Posted on July 16, 2018
In late December 2015 a uniformed Pentagon spokesman, Colonel Steve Warren, made a video announcement about “Operation Inherent Resolve”, the US military’s campaign against the so-called Islamic State (IS) group in Iraq and Syria. The spokesman gave details about 10 senior IS figures who had been targeted and killed, many in drone strikes, over the course of the month. “We are striking at the head of this snake by hunting down and killing ISIS leaders,” declared the US Army spokesman.
Among those killed was Siful Sujan, a Bangladeshi national who was targeted near Raqqa in Syria on 10 December. Sujan, said Col Warren, was an “external operations planner who had been educated as a computer systems engineer in Britain”. The American officer described Sujan as a key figure in IS’s “hacking efforts, use of anti-surveillance technology and weapons development. Now that he’s dead, ISIS has lost a key link between its networks,” concluded Col Warren.The impression given, with the demise of this computer engineer turned senior IS leader, was that an influential and damaging IS cell had lost its leader and its operations severely curtailed.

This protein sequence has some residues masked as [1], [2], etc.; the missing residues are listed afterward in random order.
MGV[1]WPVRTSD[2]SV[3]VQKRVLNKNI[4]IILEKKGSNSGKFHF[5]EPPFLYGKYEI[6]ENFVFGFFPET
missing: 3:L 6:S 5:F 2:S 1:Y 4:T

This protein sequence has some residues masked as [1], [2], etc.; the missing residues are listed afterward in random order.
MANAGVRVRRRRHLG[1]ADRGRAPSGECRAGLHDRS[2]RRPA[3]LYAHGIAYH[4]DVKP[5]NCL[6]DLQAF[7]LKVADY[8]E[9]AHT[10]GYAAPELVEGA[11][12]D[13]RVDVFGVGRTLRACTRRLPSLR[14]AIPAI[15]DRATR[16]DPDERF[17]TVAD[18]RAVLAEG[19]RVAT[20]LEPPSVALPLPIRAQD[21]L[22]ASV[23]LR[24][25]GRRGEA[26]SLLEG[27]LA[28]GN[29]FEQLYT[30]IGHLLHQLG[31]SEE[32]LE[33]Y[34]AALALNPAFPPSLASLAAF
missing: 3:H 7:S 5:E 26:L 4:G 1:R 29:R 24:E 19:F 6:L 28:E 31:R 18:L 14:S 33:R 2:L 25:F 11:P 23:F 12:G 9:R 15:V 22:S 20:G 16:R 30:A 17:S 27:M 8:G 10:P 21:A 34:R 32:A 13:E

Now, after an investigation lasting several months and covering three continents, BBC Wales Investigates has been able to piece together how Sujan emerged from virtual obscurity to become a key player as IS established its caliphate in Iraq and Syria.